Sunday, June 04, 2006

Merigail

I don't really have any clue how many or how few of you are out there reading this little site, but if you've been here from the start, or read the archives, you may have come across my post about "The Moreland Tapes", connected to the posting of the song "Head Cheese". You can read it here:

http://bobpurse.blogspot.com/2005/07/cheesy.html

Well, since the last time I posted, I've learned a lot about the singer of that song (and of the other song referenced in that post, "Reputation"). Another piece of writing I did about these tapes came to the attention of a relative of the Moreland family, and I eventually heard from two of Merigail (correct spelling) Moreland's relatives.

This quite quickly became the most bittersweet of meetings: I was, on the one hand, able to learn that Merigail, whose voice I'd adored on these tapes for so many years, actually made a handful of records, copies of which I was sent. I even learned that she was(perhaps briefly) a Chicago area celebrity, co-hosting her own "American Bandstand" style show, locally, while still in High School in the late 1950's. On the other hand, I was deeply saddened to learn that her life was cut short by Lupus, at around age 48, in 1991.

She apparently worked as a singer for much of that short life, and I may yet get to here more of her recordings. But for the time being, I have spent the last six or seven months, listening, obsessively at times, to a single she released on a small Chicago label, in 1960. There were actually at least three singles, under then name "Merri Gail", one in 1955, and two in 1960, but this one is the "shoulda been" hit, and the quality of her singing just gives me chills at times. And she was all of 16 or 17 at the time.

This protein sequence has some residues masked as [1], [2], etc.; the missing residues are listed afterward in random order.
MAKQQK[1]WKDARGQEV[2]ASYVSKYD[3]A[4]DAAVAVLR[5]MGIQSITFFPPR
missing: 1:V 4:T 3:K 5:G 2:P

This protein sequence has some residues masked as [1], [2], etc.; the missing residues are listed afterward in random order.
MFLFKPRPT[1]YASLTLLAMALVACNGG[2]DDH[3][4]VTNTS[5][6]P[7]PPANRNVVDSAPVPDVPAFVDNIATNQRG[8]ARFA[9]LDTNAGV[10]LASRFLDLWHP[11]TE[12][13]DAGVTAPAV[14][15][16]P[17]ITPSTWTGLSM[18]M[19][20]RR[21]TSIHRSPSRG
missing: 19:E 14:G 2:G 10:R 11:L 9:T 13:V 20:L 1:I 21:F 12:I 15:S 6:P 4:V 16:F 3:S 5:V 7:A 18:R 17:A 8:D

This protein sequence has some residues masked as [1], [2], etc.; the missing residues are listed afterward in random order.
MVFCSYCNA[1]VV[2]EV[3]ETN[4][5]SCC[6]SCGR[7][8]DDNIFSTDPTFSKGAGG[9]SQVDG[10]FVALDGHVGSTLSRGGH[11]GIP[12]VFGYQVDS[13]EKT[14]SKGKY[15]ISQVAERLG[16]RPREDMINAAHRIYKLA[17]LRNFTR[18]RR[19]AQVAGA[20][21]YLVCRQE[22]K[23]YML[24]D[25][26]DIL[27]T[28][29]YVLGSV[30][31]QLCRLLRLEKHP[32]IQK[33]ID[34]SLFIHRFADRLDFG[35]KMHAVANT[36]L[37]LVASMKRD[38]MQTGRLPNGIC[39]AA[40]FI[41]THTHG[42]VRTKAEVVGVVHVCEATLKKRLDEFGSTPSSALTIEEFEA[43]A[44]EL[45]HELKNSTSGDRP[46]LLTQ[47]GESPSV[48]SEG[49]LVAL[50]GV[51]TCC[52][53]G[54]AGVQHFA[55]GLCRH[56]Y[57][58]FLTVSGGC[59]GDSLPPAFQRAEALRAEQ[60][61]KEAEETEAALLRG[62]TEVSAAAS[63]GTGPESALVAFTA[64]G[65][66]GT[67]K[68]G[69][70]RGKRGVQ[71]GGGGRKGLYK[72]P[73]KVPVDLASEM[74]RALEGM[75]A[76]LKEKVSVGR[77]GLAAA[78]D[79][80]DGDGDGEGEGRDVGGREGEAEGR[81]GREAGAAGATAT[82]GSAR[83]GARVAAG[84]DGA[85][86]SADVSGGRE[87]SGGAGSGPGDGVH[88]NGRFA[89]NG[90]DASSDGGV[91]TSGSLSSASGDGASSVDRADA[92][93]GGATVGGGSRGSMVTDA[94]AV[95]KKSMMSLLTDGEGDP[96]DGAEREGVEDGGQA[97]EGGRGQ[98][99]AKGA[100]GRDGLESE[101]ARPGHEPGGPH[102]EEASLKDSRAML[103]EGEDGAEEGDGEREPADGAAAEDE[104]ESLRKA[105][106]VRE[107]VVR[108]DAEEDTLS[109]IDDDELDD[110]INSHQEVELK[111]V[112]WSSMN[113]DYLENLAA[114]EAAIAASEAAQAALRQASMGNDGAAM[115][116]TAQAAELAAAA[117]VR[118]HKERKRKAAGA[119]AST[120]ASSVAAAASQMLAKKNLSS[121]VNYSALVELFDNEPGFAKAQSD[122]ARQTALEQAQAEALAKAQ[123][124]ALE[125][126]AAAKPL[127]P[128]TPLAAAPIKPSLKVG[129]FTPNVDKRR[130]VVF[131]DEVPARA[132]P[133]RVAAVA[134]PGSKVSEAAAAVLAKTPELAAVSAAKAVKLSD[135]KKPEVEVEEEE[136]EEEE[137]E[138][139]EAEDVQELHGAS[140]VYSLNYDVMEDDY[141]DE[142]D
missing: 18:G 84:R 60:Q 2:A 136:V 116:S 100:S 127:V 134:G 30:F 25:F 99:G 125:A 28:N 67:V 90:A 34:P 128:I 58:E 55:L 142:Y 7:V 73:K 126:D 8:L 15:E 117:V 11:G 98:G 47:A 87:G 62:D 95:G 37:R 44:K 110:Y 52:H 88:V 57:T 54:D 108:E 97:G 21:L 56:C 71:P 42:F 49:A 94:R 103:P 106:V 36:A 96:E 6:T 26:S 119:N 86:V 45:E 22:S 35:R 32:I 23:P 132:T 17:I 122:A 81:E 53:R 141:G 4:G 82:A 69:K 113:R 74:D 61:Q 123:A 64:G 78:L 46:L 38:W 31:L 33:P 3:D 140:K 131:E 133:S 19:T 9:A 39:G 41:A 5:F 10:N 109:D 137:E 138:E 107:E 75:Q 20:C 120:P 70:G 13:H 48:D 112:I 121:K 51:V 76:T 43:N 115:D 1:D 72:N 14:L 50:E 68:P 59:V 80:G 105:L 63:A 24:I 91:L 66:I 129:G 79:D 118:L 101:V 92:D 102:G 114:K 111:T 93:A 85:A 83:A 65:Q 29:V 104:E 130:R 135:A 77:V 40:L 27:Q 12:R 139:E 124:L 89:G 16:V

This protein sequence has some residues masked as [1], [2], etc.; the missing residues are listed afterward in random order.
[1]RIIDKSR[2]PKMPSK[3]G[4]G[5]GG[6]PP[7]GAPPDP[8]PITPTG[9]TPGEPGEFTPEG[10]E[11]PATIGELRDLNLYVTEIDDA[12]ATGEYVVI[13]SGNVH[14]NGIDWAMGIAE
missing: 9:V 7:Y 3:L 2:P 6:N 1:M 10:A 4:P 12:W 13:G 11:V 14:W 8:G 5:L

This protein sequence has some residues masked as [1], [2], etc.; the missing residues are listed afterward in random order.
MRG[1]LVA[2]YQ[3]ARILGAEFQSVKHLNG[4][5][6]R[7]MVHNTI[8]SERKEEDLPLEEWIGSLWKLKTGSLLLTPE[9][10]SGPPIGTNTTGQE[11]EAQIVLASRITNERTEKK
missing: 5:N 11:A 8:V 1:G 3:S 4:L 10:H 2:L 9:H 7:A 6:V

I've uploaded both sides of this 45 to the bashleo/gmail site. The version of "Unchained Melody" is first rate, with a great arrangement (love that accordian), and a sexy, longing vocal that seems more knowing than I'd expect from someone so young. Also, the growth in ability and technique from "Reputation", just three years earlier, is astonishing.

But as great as I think "Unchained" is, it was only the B-Side to the completely wonderful (if oddly named) "Oo-Lee, Oo-Lee, Papa, Oo-Lee". There is not a thing about this record that I don't adore right down to my bones, and it's flown right to the top of my favorite records of 1960, along with "Cathy's Clown", "It's Now or Never" and the Olympics' "Dance By the Light of the Moon".

For "Oo-Lee", before even considering the lead vocal, there is the goofy way the song starts in the middle of a musical phrase, that great bass voice, more coloring from accordian, and a swinging late '50's take on doo-wop. The lyrics are a bit ridiculous in places, but Merigial just sings the hell out of it, suggesting a depth of emotion behind the words that makes me believe she meant every word of it. And the dichotomy between the softly longing vocal of the choruses and the demanding, pleading vocal in the bridges is great, too.

It pales next to the tragedy of her short life, of course, but I was truly hoping to someday find Merigail Moreland, meet her, and tell her how much I've loved her recordings, and I've been very saddened to learn that this can never happen. Is it possible to have a crush on a singer who was grown before I was born, and who has been gone for 15 years, based on nothing more than her recordings?

No comments: